The 29th annual Okinawan Festival brings folk dancing, food to Waikiki this weekend


The Okinawan Festival, held each year toward end of summer in the Waikiki area, mixes together music, dance, culture and an assortment of popular Uchinanchu (Okinawan) cuisine for a fun weekend.

The 29th annual Okinawan Festival, dubbed Sharing Uchinanchu Aloha, will be held at Kapiolani Park, 9 a.m. to 5 p.m. on Sat., Sept. 3 and on Sun., Sept. 4. The Okinawan Festival Bon Dance will be held from 5:30 to 9:30 p.m.on Saturday.

Okinawa, Japan’s southernmost prefecture, consists of scores of islands. Uchinanchu is the term used by people of Okinawan descent in Hawaii to identify themselves as group distinct from the Naichi of Japan’s four main islands. Immigrants from Okinawa began arriving in Hawaii in 1900. By 1908, more then 8,000 laborers had moved here to work, primarily, on sugar and pineapple plantations. Another wave of Okinawans immigrated to Hawaii in 1946, after World War II.

Today, people of Okinawan descent in the Islands remain a close-knit group. The annual Okinawan Festival is organized by more than 2,000 volunteers from the Hawaii United Okinawa Association, which is made up of families with ancestral roots in Okinawa. Membership through the association’s clubs is estimated at about 40,000.Hawaii_Oahu_Waikiki_Okinawa

Here are some of the festival’s entertainment highlights:

Shimauta singers — Mamoru Miyagi, one of Okinawa’s top shimauta singers, 4 p.m. on Sat., Sept. 3 and on Sun., Sept. 4, followed by shumauta singer Yoko Hizuki, 4:30 p.m. both days.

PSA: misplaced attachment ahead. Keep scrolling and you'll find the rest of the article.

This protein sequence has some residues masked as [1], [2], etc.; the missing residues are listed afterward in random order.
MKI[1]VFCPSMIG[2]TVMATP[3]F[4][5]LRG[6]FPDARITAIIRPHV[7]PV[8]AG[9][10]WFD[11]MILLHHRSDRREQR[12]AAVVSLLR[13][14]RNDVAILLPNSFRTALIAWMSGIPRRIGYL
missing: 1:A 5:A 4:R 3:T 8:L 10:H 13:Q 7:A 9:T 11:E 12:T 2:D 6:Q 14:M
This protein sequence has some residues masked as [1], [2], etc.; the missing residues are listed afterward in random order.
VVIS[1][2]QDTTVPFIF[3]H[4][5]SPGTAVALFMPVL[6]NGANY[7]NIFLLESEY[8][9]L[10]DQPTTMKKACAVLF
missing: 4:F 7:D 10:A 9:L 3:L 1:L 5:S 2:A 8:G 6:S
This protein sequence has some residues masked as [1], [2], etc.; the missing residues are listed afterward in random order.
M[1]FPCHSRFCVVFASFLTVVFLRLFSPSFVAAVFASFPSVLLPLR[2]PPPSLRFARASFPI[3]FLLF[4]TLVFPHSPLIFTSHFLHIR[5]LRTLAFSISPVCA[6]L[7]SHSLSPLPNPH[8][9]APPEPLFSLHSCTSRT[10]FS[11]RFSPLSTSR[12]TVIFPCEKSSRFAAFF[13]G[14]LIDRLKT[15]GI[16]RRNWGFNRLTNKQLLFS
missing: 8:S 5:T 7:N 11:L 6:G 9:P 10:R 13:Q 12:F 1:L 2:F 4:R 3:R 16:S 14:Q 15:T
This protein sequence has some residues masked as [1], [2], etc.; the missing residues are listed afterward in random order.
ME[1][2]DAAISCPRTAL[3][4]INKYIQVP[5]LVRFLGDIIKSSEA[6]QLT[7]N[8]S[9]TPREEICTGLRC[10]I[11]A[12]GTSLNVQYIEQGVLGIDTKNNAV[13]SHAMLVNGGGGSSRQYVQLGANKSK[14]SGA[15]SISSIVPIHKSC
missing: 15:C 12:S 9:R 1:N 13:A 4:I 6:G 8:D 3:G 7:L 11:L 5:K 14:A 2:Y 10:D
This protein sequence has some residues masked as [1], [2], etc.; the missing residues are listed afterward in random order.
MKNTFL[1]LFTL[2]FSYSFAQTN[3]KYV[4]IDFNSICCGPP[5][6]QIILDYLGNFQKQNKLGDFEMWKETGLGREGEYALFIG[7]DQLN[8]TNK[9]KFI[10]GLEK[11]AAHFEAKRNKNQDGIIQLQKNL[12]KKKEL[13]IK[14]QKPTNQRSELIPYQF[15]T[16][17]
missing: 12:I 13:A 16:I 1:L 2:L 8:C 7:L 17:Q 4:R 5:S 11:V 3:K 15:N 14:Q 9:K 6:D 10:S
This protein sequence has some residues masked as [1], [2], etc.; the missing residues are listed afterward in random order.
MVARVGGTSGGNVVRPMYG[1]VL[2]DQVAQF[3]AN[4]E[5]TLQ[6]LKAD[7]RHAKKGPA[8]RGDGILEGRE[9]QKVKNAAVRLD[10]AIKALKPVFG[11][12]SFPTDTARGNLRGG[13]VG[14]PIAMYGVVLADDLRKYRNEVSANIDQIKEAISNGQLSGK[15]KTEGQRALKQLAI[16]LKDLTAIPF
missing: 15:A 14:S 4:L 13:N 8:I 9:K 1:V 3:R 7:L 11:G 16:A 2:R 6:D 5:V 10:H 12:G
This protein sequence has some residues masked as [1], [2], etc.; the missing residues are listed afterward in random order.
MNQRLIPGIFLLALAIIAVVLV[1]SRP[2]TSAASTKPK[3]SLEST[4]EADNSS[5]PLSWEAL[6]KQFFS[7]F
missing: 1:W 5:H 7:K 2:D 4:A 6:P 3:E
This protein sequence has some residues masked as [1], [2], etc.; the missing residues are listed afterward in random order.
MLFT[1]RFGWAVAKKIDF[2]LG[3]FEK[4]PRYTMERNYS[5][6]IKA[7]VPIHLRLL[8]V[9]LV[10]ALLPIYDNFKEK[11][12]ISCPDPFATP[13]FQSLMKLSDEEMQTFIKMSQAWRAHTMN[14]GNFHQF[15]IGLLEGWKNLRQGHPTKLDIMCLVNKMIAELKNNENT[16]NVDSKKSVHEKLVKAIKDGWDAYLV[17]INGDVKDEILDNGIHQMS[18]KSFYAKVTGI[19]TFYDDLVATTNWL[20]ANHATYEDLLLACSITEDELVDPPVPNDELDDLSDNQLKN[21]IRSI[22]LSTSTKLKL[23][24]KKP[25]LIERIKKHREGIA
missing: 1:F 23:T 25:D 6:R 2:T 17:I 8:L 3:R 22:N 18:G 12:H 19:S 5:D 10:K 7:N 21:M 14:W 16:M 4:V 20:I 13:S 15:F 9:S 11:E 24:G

Leinani Hula Group — Okinawan dancers skilled in the art of hula, 12:30 p.m. on Sat., Sept. 3.
Kyoko Toma Minyou & Yuino Buyo Group — Folk dancing, taiko drums and classical buyo-style dance,  3 p.m. on Sun., Sept. 4.

And here’s the lowdown on food favorites:

Andagi — Okinawan deep-fried doughnut (pictured at top of page). 

Andadog — Okinawan version of the corndog. Hotdog on stick, dipped in Andagi batter and deep-fried.

Fundagi — An Okinawan-style funnel cake — lightly dusted with powdered sugar. (Available only during Saturday evening’s bon dance.) 

Pig feet soup — As billed, pigs’ feet. The soup is garnished with seaweed, turnip, squash and mustard cabbage.

Yakisoba — Okinawan style stir-fried soba noodles with vegetable and luncheon meat.

Okinawa Soba – Okinawan style soba noodles served in hot soup and garnished with fishcake, pork, green onions and red ginger. 

Champuru Plate — Shoyu pork, stir‐fried vegetables, luncheon meat and deep‐fried tofu. 

Okidog — Hotdog and chili wrapped in a soft tortilla with shredded shoyu pork and lettuce.

Taco Rice — Invented in Okinawa, Taco Rice layers the main ingredients of a Tex-Mex taco on a bed of rice.  

The HUOA’s Okinawan Festival Shuttle Bus will run continuously during the festival from Kapiolani Community College to the festival area. Tickets may be purchased at the festival’s information booth and shuttle stop booth at Kapiolani Park. For more information about the festival, click here.

Categories: Oʻahu